It’s all over rather quickly, therefore, and I certainly found myself wishing it had gone on for a little longer, although various hidden goodies, which can be picked up to unlock bonus costumes and weapon upgrades, as well as a time trial option, do encourage you to replay the game. At the same time, Legend seems far less impenetrable than, say, Tomb Raider III, which eventually turned into giant sprawling level after giant sprawling level of tedium. It also helps that Legend’s gameplay feels far more concentrated than many of its predecessors, with a focus on puzzles that can be completed using items already at your disposal rather than having to trek across huge levels to find an obscure button that will open a random door. Indeed, very few puzzles even require you to leave the room in which they are located, meaning that accomplishing your immediate objective is always within your grasp, thereby encouraging you to keep playing rather than simply giving up. The puzzles are also very logical, and indeed many even seem a little too straightforward, given that Lara or her various associates will often offer handy hints as to what needs to be done.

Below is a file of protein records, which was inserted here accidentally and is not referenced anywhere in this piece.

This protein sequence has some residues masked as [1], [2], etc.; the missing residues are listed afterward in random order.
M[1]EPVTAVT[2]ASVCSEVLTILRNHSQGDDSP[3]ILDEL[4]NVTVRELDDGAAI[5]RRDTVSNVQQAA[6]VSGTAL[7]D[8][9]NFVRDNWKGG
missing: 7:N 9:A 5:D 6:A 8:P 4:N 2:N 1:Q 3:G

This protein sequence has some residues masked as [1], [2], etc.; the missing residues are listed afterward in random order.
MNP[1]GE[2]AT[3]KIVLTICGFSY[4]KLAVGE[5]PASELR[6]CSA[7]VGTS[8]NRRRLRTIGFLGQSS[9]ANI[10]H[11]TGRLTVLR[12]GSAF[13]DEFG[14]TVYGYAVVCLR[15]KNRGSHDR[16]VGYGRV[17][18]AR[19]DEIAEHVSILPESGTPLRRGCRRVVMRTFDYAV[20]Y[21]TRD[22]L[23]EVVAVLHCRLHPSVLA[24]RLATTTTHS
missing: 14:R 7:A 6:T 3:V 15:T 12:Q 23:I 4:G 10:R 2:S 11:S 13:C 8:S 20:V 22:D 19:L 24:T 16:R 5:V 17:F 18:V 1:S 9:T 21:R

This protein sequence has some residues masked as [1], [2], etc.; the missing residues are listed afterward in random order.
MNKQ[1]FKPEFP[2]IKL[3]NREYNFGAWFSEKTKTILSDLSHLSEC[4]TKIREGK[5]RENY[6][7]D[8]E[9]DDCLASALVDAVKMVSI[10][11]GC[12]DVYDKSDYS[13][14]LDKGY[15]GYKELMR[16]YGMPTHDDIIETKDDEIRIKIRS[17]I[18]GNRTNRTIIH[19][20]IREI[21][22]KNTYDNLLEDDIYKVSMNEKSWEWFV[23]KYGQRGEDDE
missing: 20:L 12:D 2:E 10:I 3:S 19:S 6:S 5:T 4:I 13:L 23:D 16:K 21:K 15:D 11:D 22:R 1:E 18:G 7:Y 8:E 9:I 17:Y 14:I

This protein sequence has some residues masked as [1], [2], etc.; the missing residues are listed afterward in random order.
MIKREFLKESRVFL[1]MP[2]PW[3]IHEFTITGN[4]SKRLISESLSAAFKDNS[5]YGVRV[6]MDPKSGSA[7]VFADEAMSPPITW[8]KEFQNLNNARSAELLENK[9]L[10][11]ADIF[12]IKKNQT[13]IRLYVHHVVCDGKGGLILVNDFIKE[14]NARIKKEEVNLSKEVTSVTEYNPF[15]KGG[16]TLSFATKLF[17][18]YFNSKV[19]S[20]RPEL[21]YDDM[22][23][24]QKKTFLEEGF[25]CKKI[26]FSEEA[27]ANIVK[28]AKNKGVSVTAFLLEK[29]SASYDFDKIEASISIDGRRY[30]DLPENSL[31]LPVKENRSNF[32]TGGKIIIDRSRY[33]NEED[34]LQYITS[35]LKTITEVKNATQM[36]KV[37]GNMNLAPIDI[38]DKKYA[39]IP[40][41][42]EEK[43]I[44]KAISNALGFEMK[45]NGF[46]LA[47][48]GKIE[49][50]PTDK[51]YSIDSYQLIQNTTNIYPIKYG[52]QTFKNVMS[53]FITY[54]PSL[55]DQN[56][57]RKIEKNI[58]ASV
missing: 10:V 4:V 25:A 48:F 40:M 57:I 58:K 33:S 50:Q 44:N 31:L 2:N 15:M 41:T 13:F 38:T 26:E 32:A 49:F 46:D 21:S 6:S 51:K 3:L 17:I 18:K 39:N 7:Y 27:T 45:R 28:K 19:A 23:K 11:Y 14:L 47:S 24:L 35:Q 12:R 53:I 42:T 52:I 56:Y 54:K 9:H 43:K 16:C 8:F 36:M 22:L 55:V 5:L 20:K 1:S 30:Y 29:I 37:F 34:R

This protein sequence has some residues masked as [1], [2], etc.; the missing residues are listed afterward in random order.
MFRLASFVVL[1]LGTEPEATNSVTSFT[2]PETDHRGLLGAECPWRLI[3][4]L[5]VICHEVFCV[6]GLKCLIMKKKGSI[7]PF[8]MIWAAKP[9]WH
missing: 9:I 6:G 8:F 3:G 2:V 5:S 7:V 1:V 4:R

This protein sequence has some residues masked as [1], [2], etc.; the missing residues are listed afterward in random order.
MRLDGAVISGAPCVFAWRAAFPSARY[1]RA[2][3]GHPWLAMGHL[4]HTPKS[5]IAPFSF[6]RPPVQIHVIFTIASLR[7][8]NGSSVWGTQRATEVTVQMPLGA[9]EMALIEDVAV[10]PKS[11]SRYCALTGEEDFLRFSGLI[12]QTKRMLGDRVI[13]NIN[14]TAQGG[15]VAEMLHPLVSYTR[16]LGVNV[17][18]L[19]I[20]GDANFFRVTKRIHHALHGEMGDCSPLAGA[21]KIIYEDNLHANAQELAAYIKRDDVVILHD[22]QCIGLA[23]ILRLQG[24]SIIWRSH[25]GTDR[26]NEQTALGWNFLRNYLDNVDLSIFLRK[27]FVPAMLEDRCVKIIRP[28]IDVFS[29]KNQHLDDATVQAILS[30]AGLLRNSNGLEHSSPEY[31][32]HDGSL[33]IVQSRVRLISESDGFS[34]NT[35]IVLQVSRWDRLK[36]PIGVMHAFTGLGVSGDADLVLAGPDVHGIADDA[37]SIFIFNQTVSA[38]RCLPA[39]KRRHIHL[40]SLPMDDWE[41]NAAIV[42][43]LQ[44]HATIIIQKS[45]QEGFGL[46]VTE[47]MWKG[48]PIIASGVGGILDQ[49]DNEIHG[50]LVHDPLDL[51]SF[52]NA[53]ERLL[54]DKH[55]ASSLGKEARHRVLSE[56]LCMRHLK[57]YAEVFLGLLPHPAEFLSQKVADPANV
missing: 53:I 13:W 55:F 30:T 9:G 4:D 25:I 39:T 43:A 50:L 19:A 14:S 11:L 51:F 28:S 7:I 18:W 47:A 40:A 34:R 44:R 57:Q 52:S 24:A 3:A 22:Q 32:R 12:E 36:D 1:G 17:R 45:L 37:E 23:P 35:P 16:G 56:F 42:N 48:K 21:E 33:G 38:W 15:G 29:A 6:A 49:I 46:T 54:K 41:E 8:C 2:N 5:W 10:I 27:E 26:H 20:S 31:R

Crystal Dynamics have also reined in the frustration factor inherent in the constant deaths and restarts incurred during the previous games - a combination of their cumbersome controls and the games’ demandingly exact grid-based movement system. Previously, even a simple jump from one block to another would be fraught with danger, as, chances were that you would line Lara up slightly wrong and end up missing your target. Legend is far more forgiving, in the sense that, provided you aim in the general vicinity of where you intend to go, chances are that Lara will automatically adjust her trajectory mid-jump and land where you want her. On the PC version, accuracy is also much-aided by finally allowing players to use the traditional mouse-and-keyboard combination favoured by every action game for years (this function was also present in The Angel of Darkness, although it did little to improve playability due to that game’s clunky movement). As a result, Legend is infinitely smoother and more natural to control than any of its predecessors, meaning that gamers can actually play the game instead of wrangling with its basic mechanics.